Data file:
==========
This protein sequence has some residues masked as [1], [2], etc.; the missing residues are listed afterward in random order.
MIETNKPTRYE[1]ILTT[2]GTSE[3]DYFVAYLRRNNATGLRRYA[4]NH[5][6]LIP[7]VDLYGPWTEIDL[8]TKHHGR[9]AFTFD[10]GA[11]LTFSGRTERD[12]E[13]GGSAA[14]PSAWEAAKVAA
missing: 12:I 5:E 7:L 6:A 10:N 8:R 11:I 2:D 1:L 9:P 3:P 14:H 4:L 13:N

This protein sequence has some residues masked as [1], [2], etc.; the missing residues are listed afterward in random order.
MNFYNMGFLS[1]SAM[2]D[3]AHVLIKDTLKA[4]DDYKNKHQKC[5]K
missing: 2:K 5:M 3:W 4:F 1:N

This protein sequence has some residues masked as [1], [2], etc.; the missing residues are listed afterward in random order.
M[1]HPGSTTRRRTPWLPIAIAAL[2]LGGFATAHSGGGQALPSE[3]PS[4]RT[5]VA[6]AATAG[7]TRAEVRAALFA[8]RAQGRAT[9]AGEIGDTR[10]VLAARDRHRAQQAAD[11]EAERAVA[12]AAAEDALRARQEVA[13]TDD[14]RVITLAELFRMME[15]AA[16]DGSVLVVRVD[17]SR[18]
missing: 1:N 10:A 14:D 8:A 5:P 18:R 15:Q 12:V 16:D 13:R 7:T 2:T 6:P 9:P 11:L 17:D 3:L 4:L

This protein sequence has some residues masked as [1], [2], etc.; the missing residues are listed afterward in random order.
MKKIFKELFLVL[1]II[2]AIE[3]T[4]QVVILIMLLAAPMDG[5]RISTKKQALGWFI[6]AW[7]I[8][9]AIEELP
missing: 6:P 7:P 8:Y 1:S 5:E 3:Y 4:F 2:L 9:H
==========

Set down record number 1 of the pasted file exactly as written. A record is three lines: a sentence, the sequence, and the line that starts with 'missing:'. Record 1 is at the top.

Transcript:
This protein sequence has some residues masked as [1], [2], etc.; the missing residues are listed afterward in random order.
MIETNKPTRYE[1]ILTT[2]GTSE[3]DYFVAYLRRNNATGLRRYA[4]NH[5][6]LIP[7]VDLYGPWTEIDL[8]TKHHGR[9]AFTFD[10]GA[11]LTFSGRTERD[12]E[13]GGSAA[14]PSAWEAAKVAA
missing: 12:I 5:E 7:L 6:A 10:N 8:R 11:I 2:D 1:L 9:P 3:P 14:H 4:L 13:N